MAYTT: From those seminars, what was the most enduring lesson that you walked away with that seemingly had you looking at what you were doing from a different perspective?
GC: My beginnings were with karate including a year of study on Miyakojima, Okinawa. My body had become rigid with a tendency to use muscular strength rather than technique to complete many aikido techniques. My perspective changed through practice and attending seminars where I consistently heard “RELAX” and “Extend ki.” This statement came from many different sources until it finally began to sink into my thick skull. From that point on, my aikido seemed to change for the better and I began understand the meaning of blending and harmony. I would like to thank all those aikidoka that took an interest in helping me to progress in aikido.
MAYTT: In your opinion, how did these seminars and others like them, serve as a way to establish networks of communication between aikidoka within their respective regions and beyond? Did you find there was a strong level of camaraderie among practitioners, even with those whom you did not know?
GC: Seminars afforded people to meet deshi from different locations, dojos, and styles. Many lasting friendships were formed and exchanges of information and techniques were shared. I encourage attending seminars and also cross training to help you stay motivated and increase your martial arts knowledge. Because someone performs a movement or technique differently from you does not make it wrong only different. Aikido is an art meant to become one’s own and should be viewed as such. That does not mean that basic principles and concepts that make aikido what it is should be ignored. This is the principle of shu-ha-ri.
MAYTT: I see. Was there a level of unity that existed during that time that is not as prevalent today as many have suggested?
GC: I think that many of the strong bonds formed in the 1970s are still alive, especially for those of us that are still active. At seventy-three years old, I maintain contact with many martial artists that I met at seminars or trained with years ago. It has become much easier to do with all the new media outlets to choose from. I do believe that many of today’s students use martial arts as a hobby or athletic outlet and are looking for something specific to their needs. Until the arts are looked on as a lifetime study, many aspects will become lost and the art itself will eventually become a shell of what once was.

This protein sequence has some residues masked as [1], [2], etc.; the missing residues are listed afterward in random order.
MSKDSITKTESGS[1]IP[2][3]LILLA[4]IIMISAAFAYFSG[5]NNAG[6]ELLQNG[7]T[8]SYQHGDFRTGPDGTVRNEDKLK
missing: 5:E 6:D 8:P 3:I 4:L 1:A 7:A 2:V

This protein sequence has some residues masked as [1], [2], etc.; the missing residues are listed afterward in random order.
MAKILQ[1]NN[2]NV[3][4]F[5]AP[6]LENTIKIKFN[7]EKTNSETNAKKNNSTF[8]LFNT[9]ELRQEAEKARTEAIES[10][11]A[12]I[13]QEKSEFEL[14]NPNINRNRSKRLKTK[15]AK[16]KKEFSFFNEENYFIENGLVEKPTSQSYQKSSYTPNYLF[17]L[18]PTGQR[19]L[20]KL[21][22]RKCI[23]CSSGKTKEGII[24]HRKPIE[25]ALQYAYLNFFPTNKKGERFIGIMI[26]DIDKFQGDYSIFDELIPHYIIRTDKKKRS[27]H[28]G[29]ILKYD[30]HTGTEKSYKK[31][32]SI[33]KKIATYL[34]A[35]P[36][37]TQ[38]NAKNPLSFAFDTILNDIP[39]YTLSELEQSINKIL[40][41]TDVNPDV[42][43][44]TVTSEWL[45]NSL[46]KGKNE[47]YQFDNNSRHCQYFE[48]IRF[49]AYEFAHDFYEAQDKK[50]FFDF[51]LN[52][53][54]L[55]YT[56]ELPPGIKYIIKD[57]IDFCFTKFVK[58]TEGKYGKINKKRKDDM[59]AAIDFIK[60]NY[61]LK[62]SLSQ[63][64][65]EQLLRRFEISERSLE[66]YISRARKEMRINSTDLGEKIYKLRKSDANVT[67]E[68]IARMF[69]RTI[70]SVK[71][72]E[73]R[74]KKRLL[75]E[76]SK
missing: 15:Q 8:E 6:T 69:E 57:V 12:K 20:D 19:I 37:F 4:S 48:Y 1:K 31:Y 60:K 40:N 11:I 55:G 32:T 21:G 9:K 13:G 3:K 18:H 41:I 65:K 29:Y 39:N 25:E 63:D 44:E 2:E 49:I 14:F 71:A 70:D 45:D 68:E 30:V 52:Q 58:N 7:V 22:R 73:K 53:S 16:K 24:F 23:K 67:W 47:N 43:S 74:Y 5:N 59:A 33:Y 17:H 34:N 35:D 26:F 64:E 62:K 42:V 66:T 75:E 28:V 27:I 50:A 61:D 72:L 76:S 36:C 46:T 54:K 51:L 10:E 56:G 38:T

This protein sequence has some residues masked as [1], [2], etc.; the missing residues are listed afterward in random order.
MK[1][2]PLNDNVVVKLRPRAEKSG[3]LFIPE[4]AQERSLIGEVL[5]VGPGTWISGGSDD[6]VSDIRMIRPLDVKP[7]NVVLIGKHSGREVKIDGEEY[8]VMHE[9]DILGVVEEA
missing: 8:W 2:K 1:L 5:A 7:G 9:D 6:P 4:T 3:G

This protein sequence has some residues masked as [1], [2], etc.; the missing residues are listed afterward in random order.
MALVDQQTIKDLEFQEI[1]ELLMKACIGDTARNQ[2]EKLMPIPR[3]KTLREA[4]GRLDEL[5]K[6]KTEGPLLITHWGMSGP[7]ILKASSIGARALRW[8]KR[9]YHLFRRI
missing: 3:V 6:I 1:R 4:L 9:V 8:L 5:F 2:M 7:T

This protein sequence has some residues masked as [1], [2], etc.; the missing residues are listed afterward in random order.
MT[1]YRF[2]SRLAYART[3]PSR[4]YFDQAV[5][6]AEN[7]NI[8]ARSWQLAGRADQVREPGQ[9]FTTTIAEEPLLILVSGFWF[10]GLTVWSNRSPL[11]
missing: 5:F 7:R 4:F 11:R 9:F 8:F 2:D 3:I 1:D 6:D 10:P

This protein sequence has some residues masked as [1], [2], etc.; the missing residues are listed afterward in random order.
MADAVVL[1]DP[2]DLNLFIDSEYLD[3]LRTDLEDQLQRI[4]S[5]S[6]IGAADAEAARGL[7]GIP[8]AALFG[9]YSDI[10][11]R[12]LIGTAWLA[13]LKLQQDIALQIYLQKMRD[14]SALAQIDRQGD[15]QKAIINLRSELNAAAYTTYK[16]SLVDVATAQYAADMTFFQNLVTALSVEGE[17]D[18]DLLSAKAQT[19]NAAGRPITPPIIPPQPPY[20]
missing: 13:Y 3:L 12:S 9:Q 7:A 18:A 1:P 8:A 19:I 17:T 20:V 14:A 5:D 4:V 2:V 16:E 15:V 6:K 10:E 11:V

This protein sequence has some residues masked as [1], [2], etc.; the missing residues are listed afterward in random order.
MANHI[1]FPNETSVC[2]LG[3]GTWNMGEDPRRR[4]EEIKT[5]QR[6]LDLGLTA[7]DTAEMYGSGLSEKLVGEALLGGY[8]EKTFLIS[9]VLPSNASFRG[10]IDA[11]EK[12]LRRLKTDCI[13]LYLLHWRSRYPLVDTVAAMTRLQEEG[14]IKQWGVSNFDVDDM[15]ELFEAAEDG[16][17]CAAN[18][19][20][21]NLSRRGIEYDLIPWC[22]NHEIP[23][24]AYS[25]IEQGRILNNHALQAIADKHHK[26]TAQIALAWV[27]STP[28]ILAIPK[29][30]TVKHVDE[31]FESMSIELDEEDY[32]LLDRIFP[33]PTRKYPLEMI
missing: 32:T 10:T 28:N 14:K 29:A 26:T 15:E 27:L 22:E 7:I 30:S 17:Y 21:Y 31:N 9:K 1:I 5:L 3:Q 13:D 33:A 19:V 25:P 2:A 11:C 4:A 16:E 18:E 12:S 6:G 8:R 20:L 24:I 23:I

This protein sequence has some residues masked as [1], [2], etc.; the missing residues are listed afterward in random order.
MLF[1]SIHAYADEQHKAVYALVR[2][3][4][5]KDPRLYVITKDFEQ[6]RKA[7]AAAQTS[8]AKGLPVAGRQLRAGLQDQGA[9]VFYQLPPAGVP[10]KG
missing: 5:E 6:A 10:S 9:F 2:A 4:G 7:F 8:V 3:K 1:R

MAYTT: Do you feel that those early seminars helped solidify the art’s place within the United States and, if so, do you still feel that such events today hold true to maintaining a foundation for the art’s existence and lineage? Are they still vital?
GC: Yes, I feel seminars play a vital role in helping aikido to reach its full potential. Having the experience to train with new people and study with new teachers only broadens one’s knowledge of aikido. Seminars also create an atmosphere of excitement that helps students as well as teachers to refocus their training and study. Some of aikido’s major organizations now hold summer and winter camps that last about a week. In the old days, seminars usually began with a Friday evening session. Saturday was a full day, with a party in the evening. Sunday was only morning classes. I personally liked the parties the best [Laughs]
MAYTT: Parties have always had a flair to them! Could you briefly discuss what the aikido seminar scene was like back then? Were they an essential function within the art and what aspects of seminars have changed since then?
GC: I answered this question within the previous question but will continue by saying seminars usually stress the educate and symbolic manners of aikido more than everyday training at your home dojo. No one wants to embarrass themselves or their sensei by acting or performing in an unacceptable manner. Truth be told, many times the students are unaware that their behaviors are unacceptable because they haven’t been taught proper courtesy. Seminars help in this area of study.
MAYTT: Did you look forward to such events not only to further your training but to have an opportunity to work with a particular person or group of practitioners who you otherwise would not have the chance to?